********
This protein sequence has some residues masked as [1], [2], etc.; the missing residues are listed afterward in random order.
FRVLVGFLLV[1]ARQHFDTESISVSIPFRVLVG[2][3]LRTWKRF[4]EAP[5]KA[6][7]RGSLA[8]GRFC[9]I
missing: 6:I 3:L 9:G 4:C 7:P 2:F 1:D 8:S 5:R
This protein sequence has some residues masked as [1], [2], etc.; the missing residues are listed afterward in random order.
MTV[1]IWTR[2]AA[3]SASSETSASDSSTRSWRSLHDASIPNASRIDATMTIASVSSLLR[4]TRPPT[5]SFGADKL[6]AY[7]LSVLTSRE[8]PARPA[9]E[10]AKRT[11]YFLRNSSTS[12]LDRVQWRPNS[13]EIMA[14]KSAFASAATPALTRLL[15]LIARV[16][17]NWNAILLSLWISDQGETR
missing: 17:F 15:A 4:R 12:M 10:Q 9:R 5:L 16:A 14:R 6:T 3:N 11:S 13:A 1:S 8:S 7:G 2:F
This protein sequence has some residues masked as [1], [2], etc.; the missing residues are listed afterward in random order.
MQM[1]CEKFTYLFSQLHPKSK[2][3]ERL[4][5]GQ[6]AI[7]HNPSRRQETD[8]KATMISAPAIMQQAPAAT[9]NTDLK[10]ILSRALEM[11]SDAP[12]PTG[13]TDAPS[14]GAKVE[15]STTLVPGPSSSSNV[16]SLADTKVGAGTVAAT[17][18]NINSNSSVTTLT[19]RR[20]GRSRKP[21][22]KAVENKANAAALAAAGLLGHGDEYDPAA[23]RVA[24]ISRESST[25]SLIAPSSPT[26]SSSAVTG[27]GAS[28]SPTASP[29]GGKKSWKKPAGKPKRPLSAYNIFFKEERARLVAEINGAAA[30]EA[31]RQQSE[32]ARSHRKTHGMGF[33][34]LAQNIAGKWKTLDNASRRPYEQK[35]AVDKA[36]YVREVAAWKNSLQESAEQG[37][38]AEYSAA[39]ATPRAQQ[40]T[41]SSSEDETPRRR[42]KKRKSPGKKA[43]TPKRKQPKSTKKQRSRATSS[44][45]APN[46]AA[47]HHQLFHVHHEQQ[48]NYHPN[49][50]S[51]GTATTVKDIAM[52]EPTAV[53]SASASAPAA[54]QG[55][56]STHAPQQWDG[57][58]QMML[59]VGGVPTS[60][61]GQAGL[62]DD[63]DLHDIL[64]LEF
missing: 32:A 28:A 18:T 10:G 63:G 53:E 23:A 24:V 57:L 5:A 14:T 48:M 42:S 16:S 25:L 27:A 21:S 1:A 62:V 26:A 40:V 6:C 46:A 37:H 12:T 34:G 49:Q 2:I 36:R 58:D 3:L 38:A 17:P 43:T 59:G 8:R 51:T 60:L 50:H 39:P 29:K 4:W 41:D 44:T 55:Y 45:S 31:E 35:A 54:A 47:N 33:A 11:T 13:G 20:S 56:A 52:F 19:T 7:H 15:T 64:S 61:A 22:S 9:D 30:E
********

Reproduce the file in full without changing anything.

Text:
This protein sequence has some residues masked as [1], [2], etc.; the missing residues are listed afterward in random order.
FRVLVGFLLV[1]ARQHFDTESISVSIPFRVLVG[2][3]LRTWKRF[4]EAP[5]KA[6][7]RGSLA[8]GRFC[9]I
missing: 6:I 3:L 9:G 4:C 7:P 2:F 1:D 8:S 5:R
This protein sequence has some residues masked as [1], [2], etc.; the missing residues are listed afterward in random order.
MTV[1]IWTR[2]AA[3]SASSETSASDSSTRSWRSLHDASIPNASRIDATMTIASVSSLLR[4]TRPPT[5]SFGADKL[6]AY[7]LSVLTSRE[8]PARPA[9]E[10]AKRT[11]YFLRNSSTS[12]LDRVQWRPNS[13]EIMA[14]KSAFASAATPALTRLL[15]LIARV[16][17]NWNAILLSLWISDQGETR
missing: 17:F 15:A 4:R 12:M 10:Q 9:R 5:L 16:A 14:R 6:T 3:N 11:S 13:A 1:S 8:S 7:G 2:F
This protein sequence has some residues masked as [1], [2], etc.; the missing residues are listed afterward in random order.
MQM[1]CEKFTYLFSQLHPKSK[2][3]ERL[4][5]GQ[6]AI[7]HNPSRRQETD[8]KATMISAPAIMQQAPAAT[9]NTDLK[10]ILSRALEM[11]SDAP[12]PTG[13]TDAPS[14]GAKVE[15]STTLVPGPSSSSNV[16]SLADTKVGAGTVAAT[17][18]NINSNSSVTTLT[19]RR[20]GRSRKP[21][22]KAVENKANAAALAAAGLLGHGDEYDPAA[23]RVA[24]ISRESST[25]SLIAPSSPT[26]SSSAVTG[27]GAS[28]SPTASP[29]GGKKSWKKPAGKPKRPLSAYNIFFKEERARLVAEINGAAA[30]EA[31]RQQSE[32]ARSHRKTHGMGF[33][34]LAQNIAGKWKTLDNASRRPYEQK[35]AVDKA[36]YVREVAAWKNSLQESAEQG[37][38]AEYSAA[39]ATPRAQQ[40]T[41]SSSEDETPRRR[42]KKRKSPGKKA[43]TPKRKQPKSTKKQRSRATSS[44][45]APN[46]AA[47]HHQLFHVHHEQQ[48]NYHPN[49][50]S[51]GTATTVKDIAM[52]EPTAV[53]SASASAPAA[54]QG[55][56]STHAPQQWDG[57][58]QMML[59]VGGVPTS[60][61]GQAGL[62]DD[63]DLHDIL[64]LEF
missing: 32:A 28:A 18:T 10:G 63:G 53:E 23:A 24:V 57:L 5:A 14:T 48:M 42:S 16:S 25:L 27:A 21:S 1:A 62:V 26:A 40:V 6:C 46:A 37:H 12:T 34:G 49:Q 2:I 36:R 58:D 3:L 38:A 17:P 43:T 59:G 8:R 51:T 60:L 50:H 39:P 29:K 4:W 41:D 44:T 55:Y 45:S 31:E 35:A 54:A 47:N 33:A 11:T 13:G 20:S 56:A 52:F 19:T 7:H 15:T 64:S 61:A 22:S 9:D 30:E